3) Of the fourteen terms in the TMJH dress code, one is generally directed towards boys, three are gender neutral, and the remaining ten are most likely intended for girls. In case you didn't know, females get abstracted too. Maybe boys should wear paper bags over their heads, so they don't distrait other students. 

As review:
Boys aren't the enemy. 
The justification for dress code is the issue. 

We need to teach people that if they get preoccupied, it's their fault. Or, we could just have more interesting classes so students don't get inattentive in the first place.

Saturday, October 11, 2014

Contrary To Popular Belief - Karsten

Yes, I am a teenage boy. No, I do not stare at teenage girl's so called "attractive" body parts. Call me what you want, but I think that the dress code is sexist and gender specific. I have never heard a dress code rule that was specific to boys. Well, except for muscle shirts, but who wears muscle shirts? Oh and sagging pants, but that is so mid-2000s. People are already over that fashion trend. I know that different teenage boys do look at girls in a sexual way. Those guys are probably mad because the dress code has rules that restricts certain parts not to be displayed. But in the words of a close friend of mine, "I can still stare at the eye candy, no dress code or dress code." See, that's the thing that the school doesn't understand. Guys will stare at girls, and girls will still stare guys, dress code or not. They just need to stop trying to make teenagers wear things they don't want to wear. No matter what they do, there is no stopping teen hormones. Might as well just give up. Oh and another thing, contrary to popular belief, not all guys are constantly staring at your butt.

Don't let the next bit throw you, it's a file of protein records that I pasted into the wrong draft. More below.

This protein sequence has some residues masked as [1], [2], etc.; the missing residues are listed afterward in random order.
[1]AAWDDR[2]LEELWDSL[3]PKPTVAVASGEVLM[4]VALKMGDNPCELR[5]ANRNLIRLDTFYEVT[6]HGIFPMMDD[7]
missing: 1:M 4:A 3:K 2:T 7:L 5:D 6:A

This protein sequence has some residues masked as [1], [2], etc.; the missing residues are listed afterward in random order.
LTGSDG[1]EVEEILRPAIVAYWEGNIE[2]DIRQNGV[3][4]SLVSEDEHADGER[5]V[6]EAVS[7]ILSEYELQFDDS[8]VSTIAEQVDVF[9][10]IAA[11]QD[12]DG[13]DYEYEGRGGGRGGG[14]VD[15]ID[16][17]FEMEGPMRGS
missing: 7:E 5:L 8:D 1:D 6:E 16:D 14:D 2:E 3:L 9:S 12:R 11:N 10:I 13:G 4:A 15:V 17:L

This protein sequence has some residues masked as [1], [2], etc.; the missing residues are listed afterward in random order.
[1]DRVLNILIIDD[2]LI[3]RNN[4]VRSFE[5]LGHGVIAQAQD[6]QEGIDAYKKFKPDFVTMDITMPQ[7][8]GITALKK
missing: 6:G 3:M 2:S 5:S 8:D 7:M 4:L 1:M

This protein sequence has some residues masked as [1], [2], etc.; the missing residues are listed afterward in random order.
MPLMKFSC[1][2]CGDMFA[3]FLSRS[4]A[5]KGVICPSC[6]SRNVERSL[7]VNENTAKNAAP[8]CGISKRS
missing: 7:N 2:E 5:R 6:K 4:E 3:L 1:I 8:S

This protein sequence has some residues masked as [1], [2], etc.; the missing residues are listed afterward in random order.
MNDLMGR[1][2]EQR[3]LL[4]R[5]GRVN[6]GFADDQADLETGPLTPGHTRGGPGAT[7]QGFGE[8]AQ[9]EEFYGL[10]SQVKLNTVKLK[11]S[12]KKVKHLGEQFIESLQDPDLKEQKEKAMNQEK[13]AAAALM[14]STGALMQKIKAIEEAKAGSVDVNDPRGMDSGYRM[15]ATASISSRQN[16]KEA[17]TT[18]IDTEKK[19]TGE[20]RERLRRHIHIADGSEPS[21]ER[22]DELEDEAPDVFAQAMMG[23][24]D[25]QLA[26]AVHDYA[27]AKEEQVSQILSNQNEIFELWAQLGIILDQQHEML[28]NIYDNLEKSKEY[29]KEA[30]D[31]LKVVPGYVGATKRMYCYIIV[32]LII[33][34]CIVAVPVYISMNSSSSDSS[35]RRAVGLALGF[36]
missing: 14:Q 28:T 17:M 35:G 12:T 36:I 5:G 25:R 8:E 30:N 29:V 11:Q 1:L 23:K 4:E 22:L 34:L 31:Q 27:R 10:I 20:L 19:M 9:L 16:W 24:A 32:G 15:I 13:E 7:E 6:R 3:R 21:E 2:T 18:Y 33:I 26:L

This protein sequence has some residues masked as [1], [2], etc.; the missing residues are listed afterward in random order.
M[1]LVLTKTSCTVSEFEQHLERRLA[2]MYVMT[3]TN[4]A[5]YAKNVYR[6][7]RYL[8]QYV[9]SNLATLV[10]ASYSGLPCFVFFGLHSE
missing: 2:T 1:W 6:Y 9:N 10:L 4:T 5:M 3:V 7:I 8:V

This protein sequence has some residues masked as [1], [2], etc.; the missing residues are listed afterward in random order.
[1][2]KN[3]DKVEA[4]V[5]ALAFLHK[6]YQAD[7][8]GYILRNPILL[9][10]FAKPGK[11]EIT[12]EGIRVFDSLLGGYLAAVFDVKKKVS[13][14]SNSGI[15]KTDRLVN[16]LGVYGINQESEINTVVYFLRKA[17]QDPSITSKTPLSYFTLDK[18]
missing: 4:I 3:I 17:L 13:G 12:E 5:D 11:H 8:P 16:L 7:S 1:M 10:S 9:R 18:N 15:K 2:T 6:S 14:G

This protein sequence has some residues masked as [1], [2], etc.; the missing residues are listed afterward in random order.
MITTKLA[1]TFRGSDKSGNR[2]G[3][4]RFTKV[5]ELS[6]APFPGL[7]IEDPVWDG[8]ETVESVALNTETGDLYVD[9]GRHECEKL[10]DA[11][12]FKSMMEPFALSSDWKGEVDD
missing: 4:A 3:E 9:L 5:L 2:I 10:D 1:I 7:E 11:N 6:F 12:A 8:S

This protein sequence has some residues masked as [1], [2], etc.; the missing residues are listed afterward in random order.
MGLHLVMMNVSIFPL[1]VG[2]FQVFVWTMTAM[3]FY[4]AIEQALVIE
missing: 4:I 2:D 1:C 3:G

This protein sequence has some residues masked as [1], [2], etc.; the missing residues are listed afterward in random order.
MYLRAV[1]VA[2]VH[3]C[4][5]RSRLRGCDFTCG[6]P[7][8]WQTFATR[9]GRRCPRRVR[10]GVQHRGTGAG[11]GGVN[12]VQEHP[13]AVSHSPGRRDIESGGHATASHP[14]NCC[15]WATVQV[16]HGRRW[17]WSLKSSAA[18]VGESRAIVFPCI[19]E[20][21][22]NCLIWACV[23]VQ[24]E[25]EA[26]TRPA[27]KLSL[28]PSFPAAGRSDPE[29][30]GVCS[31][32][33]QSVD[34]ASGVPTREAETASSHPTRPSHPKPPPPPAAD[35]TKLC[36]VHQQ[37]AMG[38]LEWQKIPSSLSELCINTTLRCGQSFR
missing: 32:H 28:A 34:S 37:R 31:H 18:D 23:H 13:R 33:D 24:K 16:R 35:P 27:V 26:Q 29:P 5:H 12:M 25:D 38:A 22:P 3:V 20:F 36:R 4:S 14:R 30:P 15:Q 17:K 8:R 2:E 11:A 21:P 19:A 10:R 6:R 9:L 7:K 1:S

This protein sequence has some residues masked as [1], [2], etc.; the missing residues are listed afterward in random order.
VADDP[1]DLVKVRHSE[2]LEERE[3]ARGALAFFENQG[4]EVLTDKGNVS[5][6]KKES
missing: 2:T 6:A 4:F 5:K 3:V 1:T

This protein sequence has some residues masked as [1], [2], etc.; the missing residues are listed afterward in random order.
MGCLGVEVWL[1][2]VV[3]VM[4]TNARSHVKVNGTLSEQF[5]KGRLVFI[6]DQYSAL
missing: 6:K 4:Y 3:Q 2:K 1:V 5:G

Thursday, October 9, 2014

Nasty Things like Girl’s Shoulders - Jacky

You see it in every school. It seems as if it gets more and more restricting and demanding every year.

Dress code.
I’m sure you’ve heard it all:

•No skin is to be exposed on the torso at any time. (How scandalous.)
•No spaghetti straps or tank tops less than three fingers in width. (Shoulders are arousing.)
•No low-cut shirts/tops that expose cleavage. (Uh-oh! basic human anatomy!)
•No body-tight spandex/denim can be worn without a top, shirt, or sweatshirt with a length that reaches just beyond the end of a closed fist, when arms are fully extended down the sides and shoulders are relaxed. This includes, but is not limited to, leggings, jeggings, yoga pants, and pants with or without buttons and pockets. (Oh no, not more anatomy.)
•No bras, sport bras or bra straps can be exposed at any time. (Cause God forbid anyone finds out that I, a fourteen year old girl, wears a bra.)

Those are just a few of the overwhelmingly specific rules I pulled from our lovely little handbook.
Notice a pattern? Almost every dress code rule in the student handbook is pointing straight toward girls. Sexist much?

Now, we’re told that these rules are only in place to keep out nasty things like girl’s shoulders and torsos because we wouldn’t like any distractions in our learning environment. Girls are already made to feel incredibly self-concious as it is, and the fact some old men are inspecting out clothes and telling us what we’re doing wrong pisses me off. But does our opinion matter? Of course not, not now. I guess that’s what this whole blog thing is about, getting our opinion out there.